Amazon.com Boycott

Books, patents, business and intellectual property are all intertwined at Amazon.com. There is now a growing boycott of Amazon.com. The boycott is a result of the company\'s legal pursuit of patent right infringement for a patent many people say should not have been granted because the idea was neither unique nor new. Should libraries support the boycott? Read on…
Books, patents, business and intellectual property are all intertwined at Amazon.com. There is now a growing boycott of Amazon.com. The boycott is a result of the company\'s legal pursuit of patent right infringement for a patent many people say should not have been granted because the idea was neither unique nor new.

Amazon.com was awarded a patent for a \"method and system for placing a purchase order via a communications network\", otherwise known as \"1 - click shopping\". The method employs a \"cookie\", a small text file for sharing information between client and server machines. Many programmers contend that the use of cookies is old hat.

Upon receipt of the patent, Amazon.com sued Barns and Noble for using the method of 1 click shopping. A Seattle court judge issued a preliminary order against B&N and the service is presently unavailable at their Web site.

More recently, the US Patent Office granted Amazon.com a patent for its affiliate program. The affiliate program allows persons to receive a cut of Amazon\'s sales when a purchaser connects to Amazon from a link on the affiliate\'s web site. Critics say that this is not a novel idea.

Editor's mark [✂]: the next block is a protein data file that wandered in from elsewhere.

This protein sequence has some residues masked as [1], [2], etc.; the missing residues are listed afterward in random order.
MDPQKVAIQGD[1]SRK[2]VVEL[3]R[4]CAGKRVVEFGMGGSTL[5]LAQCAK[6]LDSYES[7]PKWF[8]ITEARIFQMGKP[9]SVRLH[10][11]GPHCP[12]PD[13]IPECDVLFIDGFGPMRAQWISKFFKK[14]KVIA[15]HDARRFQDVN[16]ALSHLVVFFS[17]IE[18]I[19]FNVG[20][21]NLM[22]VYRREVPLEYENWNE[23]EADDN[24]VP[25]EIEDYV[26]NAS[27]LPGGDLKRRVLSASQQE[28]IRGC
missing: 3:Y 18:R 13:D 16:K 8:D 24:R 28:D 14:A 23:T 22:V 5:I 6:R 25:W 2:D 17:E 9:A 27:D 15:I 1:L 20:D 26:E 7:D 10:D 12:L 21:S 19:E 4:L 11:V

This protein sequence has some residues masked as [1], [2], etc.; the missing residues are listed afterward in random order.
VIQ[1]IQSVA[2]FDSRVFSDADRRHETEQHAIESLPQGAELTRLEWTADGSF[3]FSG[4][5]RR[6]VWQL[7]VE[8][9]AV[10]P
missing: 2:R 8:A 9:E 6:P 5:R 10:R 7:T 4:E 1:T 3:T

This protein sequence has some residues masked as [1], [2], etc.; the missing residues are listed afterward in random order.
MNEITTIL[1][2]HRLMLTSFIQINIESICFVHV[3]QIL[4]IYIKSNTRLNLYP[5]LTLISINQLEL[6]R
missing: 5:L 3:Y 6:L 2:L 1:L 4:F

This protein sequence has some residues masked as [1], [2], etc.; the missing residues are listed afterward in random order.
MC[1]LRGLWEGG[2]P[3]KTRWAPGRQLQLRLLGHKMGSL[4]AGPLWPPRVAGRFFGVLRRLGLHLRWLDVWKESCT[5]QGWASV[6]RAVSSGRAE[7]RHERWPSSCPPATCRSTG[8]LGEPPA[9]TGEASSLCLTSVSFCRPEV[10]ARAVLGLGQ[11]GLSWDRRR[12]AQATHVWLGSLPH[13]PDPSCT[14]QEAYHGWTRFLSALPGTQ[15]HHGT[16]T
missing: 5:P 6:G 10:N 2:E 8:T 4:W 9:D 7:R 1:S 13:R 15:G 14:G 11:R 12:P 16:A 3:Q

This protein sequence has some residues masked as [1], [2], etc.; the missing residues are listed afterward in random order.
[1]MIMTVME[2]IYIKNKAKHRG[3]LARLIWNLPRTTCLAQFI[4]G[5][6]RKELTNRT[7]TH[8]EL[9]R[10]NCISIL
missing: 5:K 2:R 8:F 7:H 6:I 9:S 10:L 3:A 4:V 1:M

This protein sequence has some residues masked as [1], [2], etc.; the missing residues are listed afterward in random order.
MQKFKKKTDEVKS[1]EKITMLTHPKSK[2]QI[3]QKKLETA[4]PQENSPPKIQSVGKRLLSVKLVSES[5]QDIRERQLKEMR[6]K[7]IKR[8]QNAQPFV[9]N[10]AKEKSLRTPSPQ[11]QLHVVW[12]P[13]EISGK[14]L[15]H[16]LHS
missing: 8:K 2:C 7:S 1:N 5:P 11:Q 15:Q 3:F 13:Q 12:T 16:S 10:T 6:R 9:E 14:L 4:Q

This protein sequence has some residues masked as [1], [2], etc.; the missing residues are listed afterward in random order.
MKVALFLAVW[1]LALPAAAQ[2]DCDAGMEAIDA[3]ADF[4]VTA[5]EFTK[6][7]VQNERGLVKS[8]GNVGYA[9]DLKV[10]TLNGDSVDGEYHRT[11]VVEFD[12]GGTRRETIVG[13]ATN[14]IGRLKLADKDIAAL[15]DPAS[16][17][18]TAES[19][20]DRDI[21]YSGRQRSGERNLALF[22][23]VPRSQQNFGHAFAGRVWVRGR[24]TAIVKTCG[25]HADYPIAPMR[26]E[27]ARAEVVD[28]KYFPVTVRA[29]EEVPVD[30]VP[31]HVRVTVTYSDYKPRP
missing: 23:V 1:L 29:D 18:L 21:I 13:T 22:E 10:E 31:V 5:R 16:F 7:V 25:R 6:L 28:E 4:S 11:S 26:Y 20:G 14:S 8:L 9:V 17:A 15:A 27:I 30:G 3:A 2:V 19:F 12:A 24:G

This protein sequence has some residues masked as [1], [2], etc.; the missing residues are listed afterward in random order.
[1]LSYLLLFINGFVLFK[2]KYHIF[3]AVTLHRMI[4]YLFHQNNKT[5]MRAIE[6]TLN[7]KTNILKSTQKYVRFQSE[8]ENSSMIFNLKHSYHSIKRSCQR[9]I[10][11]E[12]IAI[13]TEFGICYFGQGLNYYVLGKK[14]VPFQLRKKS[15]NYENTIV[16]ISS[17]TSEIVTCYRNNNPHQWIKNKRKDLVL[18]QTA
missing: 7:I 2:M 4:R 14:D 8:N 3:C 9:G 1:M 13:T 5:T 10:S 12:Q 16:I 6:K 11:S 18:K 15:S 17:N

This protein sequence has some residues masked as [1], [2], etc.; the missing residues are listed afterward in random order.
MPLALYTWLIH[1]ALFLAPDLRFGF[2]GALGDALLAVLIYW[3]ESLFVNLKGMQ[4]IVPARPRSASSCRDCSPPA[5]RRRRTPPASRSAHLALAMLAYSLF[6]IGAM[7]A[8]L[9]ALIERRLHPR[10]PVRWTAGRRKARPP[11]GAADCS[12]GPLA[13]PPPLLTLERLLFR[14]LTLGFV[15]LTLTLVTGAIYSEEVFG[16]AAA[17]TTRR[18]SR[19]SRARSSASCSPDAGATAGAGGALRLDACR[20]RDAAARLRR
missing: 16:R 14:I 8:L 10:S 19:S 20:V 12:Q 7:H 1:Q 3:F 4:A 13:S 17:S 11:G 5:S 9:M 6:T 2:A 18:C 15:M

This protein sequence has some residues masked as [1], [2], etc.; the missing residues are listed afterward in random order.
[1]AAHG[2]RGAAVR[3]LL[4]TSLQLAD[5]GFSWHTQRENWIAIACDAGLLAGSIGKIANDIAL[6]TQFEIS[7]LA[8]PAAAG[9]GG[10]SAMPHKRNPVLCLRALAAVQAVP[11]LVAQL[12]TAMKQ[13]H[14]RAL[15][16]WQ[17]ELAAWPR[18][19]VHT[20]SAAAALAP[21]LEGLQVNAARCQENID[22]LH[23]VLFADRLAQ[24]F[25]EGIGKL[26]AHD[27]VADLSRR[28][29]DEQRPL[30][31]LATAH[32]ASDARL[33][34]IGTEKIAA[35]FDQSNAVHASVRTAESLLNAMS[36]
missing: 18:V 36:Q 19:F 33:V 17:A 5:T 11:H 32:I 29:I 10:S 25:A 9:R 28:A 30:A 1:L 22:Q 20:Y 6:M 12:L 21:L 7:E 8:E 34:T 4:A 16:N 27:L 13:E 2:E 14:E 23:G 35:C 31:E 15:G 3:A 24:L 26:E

The award of these two patents, and Amazon\'s subsequent action on the one, has prompted outrage and a boycott of the company. Tim O\'reilly, publisher of O\'reilly Books and a big seller on Amazon.com, publicly came out just short of endorsing the boycott. Instead, he rebuked Amazon.com and is asking people to sign an open letter to Jeff Bezos, CEO of Amazon.com, which asks that he \"clarify your intentions with regard to software patents, and avoid any attempts to limit the further development of internet commerce on the basis of the patents you have already been awarded.\" In less than a week the letter has garnered over a thousand signatures.

The real problem is the US Patent Office, which has been criticized for some time for not being qualified to deal with the complexities of software. Of greater concern is the issue of patenting intellectual property in general.

The issue and question here is: should libraries support the Amazon.com boycott ?

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